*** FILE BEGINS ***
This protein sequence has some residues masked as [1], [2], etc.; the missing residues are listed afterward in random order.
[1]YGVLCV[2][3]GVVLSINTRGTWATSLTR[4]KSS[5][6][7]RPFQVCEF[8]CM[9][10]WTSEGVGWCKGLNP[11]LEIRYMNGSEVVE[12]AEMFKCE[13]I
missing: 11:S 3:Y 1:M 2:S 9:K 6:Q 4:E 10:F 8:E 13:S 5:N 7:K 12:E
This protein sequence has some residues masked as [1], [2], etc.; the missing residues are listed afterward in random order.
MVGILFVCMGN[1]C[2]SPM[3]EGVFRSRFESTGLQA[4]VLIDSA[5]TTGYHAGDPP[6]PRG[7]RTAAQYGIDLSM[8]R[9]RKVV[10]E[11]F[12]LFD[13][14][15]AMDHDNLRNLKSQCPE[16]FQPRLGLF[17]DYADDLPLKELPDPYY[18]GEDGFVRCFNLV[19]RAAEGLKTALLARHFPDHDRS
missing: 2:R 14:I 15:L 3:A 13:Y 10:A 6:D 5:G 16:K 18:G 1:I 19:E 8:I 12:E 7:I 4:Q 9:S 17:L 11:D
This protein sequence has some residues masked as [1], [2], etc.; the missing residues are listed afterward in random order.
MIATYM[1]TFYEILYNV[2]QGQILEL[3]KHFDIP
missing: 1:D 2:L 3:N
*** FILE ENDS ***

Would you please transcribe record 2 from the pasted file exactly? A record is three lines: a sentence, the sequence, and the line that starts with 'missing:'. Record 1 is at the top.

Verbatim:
This protein sequence has some residues masked as [1], [2], etc.; the missing residues are listed afterward in random order.
MVGILFVCMGN[1]C[2]SPM[3]EGVFRSRFESTGLQA[4]VLIDSA[5]TTGYHAGDPP[6]PRG[7]RTAAQYGIDLSM[8]R[9]RKVV[10]E[11]F[12]LFD[13][14][15]AMDHDNLRNLKSQCPE[16]FQPRLGLF[17]DYADDLPLKELPDPYY[18]GEDGFVRCFNLV[19]RAAEGLKTALLARHFPDHDRS
missing: 2:R 14:I 15:L 3:A 13:Y 10:A 6:D 5:G 16:K 18:G 1:I 19:E 8:I 12:E 7:I 4:Q 9:S 17:L 11:D